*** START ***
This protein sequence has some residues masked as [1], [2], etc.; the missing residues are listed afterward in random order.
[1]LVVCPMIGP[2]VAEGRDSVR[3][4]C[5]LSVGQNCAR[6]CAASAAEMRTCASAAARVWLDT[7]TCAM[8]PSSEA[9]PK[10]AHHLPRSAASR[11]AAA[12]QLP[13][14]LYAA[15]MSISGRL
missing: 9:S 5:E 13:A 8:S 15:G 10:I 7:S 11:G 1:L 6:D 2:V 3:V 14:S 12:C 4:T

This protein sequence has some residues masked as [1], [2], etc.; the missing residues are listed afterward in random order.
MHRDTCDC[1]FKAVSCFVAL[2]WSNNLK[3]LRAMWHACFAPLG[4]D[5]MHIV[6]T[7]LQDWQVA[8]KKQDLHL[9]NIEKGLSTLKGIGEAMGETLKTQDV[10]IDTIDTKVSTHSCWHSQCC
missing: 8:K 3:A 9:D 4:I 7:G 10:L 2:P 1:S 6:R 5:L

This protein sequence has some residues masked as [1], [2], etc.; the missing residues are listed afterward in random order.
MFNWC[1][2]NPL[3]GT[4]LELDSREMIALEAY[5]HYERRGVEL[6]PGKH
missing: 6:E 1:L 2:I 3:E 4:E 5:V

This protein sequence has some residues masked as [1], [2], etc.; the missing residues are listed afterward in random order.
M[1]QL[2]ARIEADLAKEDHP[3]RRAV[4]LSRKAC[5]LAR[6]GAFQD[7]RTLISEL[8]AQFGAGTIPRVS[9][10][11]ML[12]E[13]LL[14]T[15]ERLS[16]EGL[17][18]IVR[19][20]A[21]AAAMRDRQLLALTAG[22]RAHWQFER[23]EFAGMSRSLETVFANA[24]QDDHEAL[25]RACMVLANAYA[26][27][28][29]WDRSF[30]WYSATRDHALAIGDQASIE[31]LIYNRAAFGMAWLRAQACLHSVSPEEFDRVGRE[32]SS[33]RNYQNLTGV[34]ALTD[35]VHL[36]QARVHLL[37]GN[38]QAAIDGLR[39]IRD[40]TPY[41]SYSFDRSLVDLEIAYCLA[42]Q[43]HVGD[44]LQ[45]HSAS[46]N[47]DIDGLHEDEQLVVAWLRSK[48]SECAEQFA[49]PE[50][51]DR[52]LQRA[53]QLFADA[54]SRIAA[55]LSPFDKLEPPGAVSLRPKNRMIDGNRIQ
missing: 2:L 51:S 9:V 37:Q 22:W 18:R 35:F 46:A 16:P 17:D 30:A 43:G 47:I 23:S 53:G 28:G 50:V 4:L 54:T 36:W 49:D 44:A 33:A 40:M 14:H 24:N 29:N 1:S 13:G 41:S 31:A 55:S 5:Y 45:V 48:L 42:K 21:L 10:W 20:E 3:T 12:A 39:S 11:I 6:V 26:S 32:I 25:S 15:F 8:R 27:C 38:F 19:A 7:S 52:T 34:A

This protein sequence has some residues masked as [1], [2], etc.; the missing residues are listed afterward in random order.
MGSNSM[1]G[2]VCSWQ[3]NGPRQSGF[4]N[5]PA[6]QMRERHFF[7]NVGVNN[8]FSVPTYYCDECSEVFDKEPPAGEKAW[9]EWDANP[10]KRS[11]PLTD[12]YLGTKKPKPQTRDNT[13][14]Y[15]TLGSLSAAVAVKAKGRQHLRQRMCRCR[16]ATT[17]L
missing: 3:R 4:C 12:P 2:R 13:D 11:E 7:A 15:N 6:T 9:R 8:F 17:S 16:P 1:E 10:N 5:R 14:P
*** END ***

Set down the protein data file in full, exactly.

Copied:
This protein sequence has some residues masked as [1], [2], etc.; the missing residues are listed afterward in random order.
[1]LVVCPMIGP[2]VAEGRDSVR[3][4]C[5]LSVGQNCAR[6]CAASAAEMRTCASAAARVWLDT[7]TCAM[8]PSSEA[9]PK[10]AHHLPRSAASR[11]AAA[12]QLP[13][14]LYAA[15]MSISGRL
missing: 9:S 5:E 13:A 8:S 15:G 10:I 7:S 11:G 1:L 6:D 2:V 3:V 14:S 12:C 4:T

This protein sequence has some residues masked as [1], [2], etc.; the missing residues are listed afterward in random order.
MHRDTCDC[1]FKAVSCFVAL[2]WSNNLK[3]LRAMWHACFAPLG[4]D[5]MHIV[6]T[7]LQDWQVA[8]KKQDLHL[9]NIEKGLSTLKGIGEAMGETLKTQDV[10]IDTIDTKVSTHSCWHSQCC
missing: 8:K 3:A 9:D 4:I 7:G 10:L 2:P 1:S 6:R 5:L

This protein sequence has some residues masked as [1], [2], etc.; the missing residues are listed afterward in random order.
MFNWC[1][2]NPL[3]GT[4]LELDSREMIALEAY[5]HYERRGVEL[6]PGKH
missing: 6:E 1:L 2:I 3:E 4:E 5:V

This protein sequence has some residues masked as [1], [2], etc.; the missing residues are listed afterward in random order.
M[1]QL[2]ARIEADLAKEDHP[3]RRAV[4]LSRKAC[5]LAR[6]GAFQD[7]RTLISEL[8]AQFGAGTIPRVS[9][10][11]ML[12]E[13]LL[14]T[15]ERLS[16]EGL[17][18]IVR[19][20]A[21]AAAMRDRQLLALTAG[22]RAHWQFER[23]EFAGMSRSLETVFANA[24]QDDHEAL[25]RACMVLANAYA[26][27][28][29]WDRSF[30]WYSATRDHALAIGDQASIE[31]LIYNRAAFGMAWLRAQACLHSVSPEEFDRVGRE[32]SS[33]RNYQNLTGV[34]ALTD[35]VHL[36]QARVHLL[37]GN[38]QAAIDGLR[39]IRD[40]TPY[41]SYSFDRSLVDLEIAYCLA[42]Q[43]HVGD[44]LQ[45]HSAS[46]N[47]DIDGLHEDEQLVVAWLRSK[48]SECAEQFA[49]PE[50][51]DR[52]LQRA[53]QLFADA[54]SRIAA[55]LSPFDKLEPPGAVSLRPKNRMIDGNRIQ
missing: 2:L 51:S 9:V 37:Q 22:W 18:R 35:F 46:A 16:P 17:D 30:A 43:G 47:I 23:S 53:G 28:G 50:V 4:L 54:T 36:W 49:D 44:A 33:A 40:M 14:H 24:N 29:N 1:S 13:G 41:S 31:A 55:S 5:Y 45:V 48:L 42:K 21:L 10:W 20:E 3:T 12:A 39:S 11:I 6:V 26:S 32:I 25:S 15:F 8:R 27:C 38:F 19:A 7:S 52:T 34:A

This protein sequence has some residues masked as [1], [2], etc.; the missing residues are listed afterward in random order.
MGSNSM[1]G[2]VCSWQ[3]NGPRQSGF[4]N[5]PA[6]QMRERHFF[7]NVGVNN[8]FSVPTYYCDECSEVFDKEPPAGEKAW[9]EWDANP[10]KRS[11]PLTD[12]YLGTKKPKPQTRDNT[13][14]Y[15]TLGSLSAAVAVKAKGRQHLRQRMCRCR[16]ATT[17]L
missing: 3:R 4:C 12:P 2:R 13:D 11:E 7:A 15:N 6:T 9:R 8:F 17:S 16:P 1:E 10:N 5:R 14:P